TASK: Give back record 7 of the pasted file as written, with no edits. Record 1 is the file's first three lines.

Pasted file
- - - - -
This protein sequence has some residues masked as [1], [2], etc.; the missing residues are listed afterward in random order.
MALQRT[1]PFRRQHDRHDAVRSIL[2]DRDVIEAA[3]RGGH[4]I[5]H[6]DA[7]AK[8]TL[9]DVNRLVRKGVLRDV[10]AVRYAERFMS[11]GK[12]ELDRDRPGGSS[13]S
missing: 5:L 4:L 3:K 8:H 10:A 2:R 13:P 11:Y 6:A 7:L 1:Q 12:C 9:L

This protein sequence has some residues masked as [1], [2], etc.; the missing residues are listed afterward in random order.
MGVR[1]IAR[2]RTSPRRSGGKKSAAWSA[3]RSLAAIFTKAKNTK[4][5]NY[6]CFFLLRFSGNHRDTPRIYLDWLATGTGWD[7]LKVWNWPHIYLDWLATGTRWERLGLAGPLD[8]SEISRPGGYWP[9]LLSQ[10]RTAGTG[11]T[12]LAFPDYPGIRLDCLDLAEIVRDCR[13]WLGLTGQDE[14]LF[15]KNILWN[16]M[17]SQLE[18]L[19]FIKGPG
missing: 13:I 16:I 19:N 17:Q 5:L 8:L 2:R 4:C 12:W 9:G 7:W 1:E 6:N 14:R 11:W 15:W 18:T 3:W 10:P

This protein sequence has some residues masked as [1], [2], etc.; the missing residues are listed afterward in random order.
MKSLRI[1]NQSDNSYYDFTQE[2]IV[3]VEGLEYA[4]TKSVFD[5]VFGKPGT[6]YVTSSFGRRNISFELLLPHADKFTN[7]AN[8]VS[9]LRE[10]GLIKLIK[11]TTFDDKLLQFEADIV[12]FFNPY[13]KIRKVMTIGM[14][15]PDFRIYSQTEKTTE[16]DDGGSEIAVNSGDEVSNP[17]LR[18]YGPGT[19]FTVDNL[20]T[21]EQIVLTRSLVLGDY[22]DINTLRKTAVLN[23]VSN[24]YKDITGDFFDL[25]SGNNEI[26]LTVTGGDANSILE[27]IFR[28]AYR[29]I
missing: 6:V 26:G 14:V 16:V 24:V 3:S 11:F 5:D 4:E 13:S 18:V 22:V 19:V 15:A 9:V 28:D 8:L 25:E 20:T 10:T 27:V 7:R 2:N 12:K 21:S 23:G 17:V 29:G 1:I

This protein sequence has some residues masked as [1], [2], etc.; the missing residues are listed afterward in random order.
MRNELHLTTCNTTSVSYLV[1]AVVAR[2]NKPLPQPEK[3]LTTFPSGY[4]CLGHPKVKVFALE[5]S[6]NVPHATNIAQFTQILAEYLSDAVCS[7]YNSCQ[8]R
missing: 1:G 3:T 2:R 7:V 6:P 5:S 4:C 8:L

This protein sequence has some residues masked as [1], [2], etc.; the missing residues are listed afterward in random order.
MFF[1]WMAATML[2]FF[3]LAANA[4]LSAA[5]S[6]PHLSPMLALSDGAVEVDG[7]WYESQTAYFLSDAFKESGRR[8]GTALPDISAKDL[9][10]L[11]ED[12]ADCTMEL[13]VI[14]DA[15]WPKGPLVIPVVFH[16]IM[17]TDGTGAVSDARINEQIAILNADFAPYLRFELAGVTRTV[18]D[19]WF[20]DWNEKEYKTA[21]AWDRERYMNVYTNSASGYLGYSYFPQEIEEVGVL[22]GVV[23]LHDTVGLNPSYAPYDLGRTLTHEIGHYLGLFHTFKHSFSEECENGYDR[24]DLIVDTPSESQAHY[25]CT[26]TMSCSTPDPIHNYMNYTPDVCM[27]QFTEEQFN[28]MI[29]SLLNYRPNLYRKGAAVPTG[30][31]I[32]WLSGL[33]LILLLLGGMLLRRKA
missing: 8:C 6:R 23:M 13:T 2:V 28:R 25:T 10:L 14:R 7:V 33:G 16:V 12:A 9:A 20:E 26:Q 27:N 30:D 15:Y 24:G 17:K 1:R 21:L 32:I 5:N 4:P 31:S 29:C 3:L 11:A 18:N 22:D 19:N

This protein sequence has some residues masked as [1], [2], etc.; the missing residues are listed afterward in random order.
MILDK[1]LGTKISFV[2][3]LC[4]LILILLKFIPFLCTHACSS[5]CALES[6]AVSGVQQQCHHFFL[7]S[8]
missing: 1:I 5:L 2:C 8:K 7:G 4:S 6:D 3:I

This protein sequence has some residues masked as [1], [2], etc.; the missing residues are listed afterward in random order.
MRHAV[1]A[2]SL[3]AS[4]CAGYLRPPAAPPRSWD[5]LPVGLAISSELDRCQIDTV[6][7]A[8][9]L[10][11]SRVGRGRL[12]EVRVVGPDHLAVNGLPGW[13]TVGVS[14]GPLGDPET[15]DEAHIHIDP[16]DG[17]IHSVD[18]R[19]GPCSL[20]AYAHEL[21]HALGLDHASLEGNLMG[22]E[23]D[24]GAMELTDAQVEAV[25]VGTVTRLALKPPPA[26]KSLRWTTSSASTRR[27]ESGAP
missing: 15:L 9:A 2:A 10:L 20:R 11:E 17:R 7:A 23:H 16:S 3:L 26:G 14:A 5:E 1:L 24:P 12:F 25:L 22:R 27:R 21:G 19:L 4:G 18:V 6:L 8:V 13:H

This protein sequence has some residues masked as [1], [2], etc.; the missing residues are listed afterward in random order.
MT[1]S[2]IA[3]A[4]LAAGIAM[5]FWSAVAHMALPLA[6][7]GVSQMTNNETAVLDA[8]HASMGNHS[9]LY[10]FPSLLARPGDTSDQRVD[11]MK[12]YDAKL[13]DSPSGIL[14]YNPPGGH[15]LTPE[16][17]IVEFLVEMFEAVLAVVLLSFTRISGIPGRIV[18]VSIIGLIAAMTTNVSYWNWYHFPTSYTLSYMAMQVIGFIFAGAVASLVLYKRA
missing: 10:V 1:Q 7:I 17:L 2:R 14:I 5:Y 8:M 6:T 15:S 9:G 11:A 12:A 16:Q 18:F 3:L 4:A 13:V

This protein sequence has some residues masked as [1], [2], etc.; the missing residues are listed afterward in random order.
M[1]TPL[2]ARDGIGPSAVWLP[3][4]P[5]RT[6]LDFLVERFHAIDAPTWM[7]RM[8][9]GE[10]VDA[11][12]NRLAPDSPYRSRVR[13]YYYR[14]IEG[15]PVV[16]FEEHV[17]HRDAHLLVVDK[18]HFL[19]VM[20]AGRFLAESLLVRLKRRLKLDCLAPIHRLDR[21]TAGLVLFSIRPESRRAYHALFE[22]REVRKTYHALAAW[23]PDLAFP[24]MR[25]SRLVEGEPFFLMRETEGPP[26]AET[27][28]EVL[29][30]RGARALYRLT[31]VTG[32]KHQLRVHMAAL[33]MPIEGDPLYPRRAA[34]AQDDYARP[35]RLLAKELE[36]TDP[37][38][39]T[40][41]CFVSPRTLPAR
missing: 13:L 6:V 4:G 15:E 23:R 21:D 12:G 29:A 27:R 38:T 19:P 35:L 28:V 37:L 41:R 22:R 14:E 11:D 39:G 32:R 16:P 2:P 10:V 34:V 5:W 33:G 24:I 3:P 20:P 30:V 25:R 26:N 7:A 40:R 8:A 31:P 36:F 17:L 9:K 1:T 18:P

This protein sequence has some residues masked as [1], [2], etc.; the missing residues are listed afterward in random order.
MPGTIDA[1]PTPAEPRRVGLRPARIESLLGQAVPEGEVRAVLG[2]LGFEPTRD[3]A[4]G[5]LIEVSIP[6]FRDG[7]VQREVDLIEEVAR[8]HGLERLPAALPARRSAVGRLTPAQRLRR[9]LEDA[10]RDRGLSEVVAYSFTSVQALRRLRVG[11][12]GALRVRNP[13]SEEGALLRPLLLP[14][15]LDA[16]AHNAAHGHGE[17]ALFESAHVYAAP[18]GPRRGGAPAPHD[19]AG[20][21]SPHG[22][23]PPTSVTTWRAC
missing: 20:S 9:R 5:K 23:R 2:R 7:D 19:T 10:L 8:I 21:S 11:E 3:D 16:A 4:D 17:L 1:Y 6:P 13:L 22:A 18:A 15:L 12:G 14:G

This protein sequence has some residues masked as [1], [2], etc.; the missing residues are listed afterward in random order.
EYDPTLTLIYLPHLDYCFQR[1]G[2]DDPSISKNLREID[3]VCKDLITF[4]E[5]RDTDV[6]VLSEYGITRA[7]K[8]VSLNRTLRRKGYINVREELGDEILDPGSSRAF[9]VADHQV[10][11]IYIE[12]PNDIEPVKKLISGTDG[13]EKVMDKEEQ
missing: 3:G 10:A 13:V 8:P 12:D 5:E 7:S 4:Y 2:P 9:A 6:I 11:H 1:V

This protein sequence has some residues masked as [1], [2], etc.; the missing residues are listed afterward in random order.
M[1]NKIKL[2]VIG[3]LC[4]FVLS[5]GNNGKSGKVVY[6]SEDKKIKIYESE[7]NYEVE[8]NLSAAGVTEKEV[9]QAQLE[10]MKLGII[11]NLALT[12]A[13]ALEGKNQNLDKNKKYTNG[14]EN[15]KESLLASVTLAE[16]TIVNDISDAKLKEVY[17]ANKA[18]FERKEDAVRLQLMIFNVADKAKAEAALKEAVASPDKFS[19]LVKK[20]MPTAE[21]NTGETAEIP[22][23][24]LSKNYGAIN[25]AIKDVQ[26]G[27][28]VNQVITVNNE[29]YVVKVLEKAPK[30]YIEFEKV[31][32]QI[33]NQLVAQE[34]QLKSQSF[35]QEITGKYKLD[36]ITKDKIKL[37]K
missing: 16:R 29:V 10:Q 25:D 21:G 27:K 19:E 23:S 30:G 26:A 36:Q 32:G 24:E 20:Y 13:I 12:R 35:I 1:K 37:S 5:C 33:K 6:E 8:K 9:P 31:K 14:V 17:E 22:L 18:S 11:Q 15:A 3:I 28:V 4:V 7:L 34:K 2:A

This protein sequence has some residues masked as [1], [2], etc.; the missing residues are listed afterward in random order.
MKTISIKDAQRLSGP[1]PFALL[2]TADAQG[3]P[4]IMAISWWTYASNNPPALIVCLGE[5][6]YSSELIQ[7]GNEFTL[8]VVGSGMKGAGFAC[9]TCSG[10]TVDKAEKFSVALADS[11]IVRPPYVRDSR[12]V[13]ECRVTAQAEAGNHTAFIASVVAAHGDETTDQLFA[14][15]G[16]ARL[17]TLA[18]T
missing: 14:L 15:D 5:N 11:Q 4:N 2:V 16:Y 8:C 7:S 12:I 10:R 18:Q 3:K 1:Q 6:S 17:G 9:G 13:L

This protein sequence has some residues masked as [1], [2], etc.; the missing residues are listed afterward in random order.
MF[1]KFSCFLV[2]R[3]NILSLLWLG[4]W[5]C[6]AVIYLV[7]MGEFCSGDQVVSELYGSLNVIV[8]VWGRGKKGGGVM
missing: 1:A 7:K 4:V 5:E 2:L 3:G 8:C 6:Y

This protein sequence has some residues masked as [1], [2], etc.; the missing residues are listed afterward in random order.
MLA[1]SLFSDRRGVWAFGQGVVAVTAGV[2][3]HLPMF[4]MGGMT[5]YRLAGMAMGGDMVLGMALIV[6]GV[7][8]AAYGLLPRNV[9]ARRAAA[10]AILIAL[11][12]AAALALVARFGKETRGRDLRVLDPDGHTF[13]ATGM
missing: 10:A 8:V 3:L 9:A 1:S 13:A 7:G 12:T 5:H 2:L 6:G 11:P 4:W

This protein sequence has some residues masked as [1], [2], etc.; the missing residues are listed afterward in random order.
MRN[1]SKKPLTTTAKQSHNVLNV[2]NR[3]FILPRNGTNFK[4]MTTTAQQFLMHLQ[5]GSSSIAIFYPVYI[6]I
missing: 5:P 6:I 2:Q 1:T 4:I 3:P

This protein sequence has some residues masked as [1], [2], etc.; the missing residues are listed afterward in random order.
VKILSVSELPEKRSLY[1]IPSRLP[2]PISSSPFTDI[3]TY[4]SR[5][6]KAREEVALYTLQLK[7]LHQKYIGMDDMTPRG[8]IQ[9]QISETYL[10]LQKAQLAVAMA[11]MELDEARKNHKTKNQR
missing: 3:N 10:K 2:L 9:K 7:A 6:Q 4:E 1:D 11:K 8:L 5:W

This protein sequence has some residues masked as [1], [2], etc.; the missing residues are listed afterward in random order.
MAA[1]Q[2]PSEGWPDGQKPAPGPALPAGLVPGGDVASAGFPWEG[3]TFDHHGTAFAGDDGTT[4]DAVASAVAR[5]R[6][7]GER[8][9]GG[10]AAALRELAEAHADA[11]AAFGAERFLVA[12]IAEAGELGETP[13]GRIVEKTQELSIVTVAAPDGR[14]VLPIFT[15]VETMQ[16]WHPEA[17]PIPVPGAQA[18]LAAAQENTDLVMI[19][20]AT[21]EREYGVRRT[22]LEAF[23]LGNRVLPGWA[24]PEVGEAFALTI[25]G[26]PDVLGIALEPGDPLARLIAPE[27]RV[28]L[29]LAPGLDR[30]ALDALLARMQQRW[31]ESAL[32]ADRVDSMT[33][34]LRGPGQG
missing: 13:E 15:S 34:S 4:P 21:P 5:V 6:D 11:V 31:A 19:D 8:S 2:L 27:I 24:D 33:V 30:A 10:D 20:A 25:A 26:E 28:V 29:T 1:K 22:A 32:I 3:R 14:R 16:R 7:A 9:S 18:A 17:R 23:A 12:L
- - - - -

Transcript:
This protein sequence has some residues masked as [1], [2], etc.; the missing residues are listed afterward in random order.
MRHAV[1]A[2]SL[3]AS[4]CAGYLRPPAAPPRSWD[5]LPVGLAISSELDRCQIDTV[6][7]A[8][9]L[10][11]SRVGRGRL[12]EVRVVGPDHLAVNGLPGW[13]TVGVS[14]GPLGDPET[15]DEAHIHIDP[16]DG[17]IHSVD[18]R[19]GPCSL[20]AYAHEL[21]HALGLDHASLEGNLMG[22]E[23]D[24]GAMELTDAQVEAV[25]VGTVTRLALKPPPA[26]KSLRWTTSSASTRR[27]ESGAP
missing: 15:L 9:A 2:A 10:L 20:R 11:E 17:R 7:A 23:H 16:S 3:L 26:G 14:A 5:E 1:L 24:P 12:F 25:L 22:R 27:R 21:G 19:L 4:G 18:V 6:L 8:V 13:H